As we noted yesterday, the observations we considered are based mostly on macroeconomic analysis. As far as trends go, their understanding is probably excellent. The hard part is tracking sentiment on the way to where it’s apparent the market should go.
For instance, gold didn’t move at all during the 90s. Though the economic indicators were there, it languished in the 250/325 area. Then the 2000s came and gold woke up. Were the economic conditions good in the 90s? No, they were terrible, if not nearly as bad as today. Did the economy get better last February when metals dropped hard? No, especially not in correlation to the drop.
This is sentiment. It points to the path that any asset takes on the way to wherever it is that it’s going. While we might examine metals and say, “They should go up strongly in light of economic conditions and the inevitable demise of fiat currencies,” and I think this is clear enough, we can’t know for sure the timing or path.
The sentiment in the articles referenced points to a dramatic upward move in precious metals. This does not track market sentiment. In fact, more often than not, it’s simply a reflection of where the market’s been. News is always backward looking. And, unfortunately, analysts often have a tendency to look at what happened yesterday and think that the same thing will be happening tomorrow.
When the headlines are calling for new highs in gold at this rate, I grow concerned. I’d love to see it. I’m sure we’ll eventually see it. But I’m a bit alarmed regarding the short-term, and would caution investors to make sure they make level headed decisions regarding metals and not fall into a get-rich-quick mentality, thinking metals will go to the moon within a month or two.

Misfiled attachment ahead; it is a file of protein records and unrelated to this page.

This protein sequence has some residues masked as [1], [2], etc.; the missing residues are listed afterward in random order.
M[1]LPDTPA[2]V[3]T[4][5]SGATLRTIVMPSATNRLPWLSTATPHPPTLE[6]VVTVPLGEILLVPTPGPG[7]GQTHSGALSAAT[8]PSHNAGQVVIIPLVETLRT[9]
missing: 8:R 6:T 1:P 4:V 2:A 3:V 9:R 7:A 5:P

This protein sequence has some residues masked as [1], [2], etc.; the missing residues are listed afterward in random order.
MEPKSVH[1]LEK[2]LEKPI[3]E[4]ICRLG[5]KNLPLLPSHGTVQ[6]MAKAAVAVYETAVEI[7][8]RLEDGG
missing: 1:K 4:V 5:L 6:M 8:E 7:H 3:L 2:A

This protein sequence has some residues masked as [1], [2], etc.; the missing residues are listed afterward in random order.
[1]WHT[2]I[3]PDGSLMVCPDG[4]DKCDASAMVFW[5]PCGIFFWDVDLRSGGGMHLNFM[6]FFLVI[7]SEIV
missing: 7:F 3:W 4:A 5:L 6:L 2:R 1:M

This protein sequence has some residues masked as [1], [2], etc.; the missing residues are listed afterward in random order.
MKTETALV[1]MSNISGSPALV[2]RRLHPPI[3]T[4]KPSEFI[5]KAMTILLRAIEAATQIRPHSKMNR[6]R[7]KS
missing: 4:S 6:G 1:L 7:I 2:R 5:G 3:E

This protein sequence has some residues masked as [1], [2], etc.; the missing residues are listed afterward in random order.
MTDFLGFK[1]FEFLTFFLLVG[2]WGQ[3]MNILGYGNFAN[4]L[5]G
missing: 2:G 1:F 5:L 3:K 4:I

Ed Steer, a self-avowed perma-bull gold bug, offers similar warning in today’s Gold & Silver Daily:
Gold was confined to a one percent gain again yesterday, so Bill Murphy’s first law of the gold market remains intact for this rally so far. Silver did much better, but the shares of both metals stunk up the place. I was underwhelmed.
Harking back to years gone by, such counterintuitive moves in the shares on big up days in the metal prices themselves, was nearly always a precursor to them getting taken out to the woodshed…and it remains to be see whether that happens this time…and how soon.
Being well balanced, Ed also references Eric King’s interview of Egon von Greyerz today, entitled “This Move In Gold & Silver Will Look Spectacular.”
So, perhaps our caution isn’t merited. Only time will tell. Sentiment is a strange thing and markets sometimes do things we simply don’t expect. However, tomorrow I’ll be bringing out some charts to help us think through this that might offer some ideas regarding timing. Again, all we can do is attempt to discern probabilities.
Yesterday I promised a chart today. I’ve attached it and will offer this simple commentary on it before closing for the week.
You can see the RSI that Ed speaks of. On this four year chart, it’s entering overbought territory. On the shorter term charts it’s well into overbought territory. Also, note the very weak volume. This indicates that there is very little buying pressure driving this rise. With this in mind, I’m very cautious about calling for a sustained short-term trend. Perhaps we’ll get a week or two out of this, I really can’t know. But these indicators point toward some consolidation, perhaps even a sharp pullback, before the end of year rally that we expect. At that time we won’t be surprised to see new highs.
For your prosperity,
J. Keith Johnson
The Gold Informant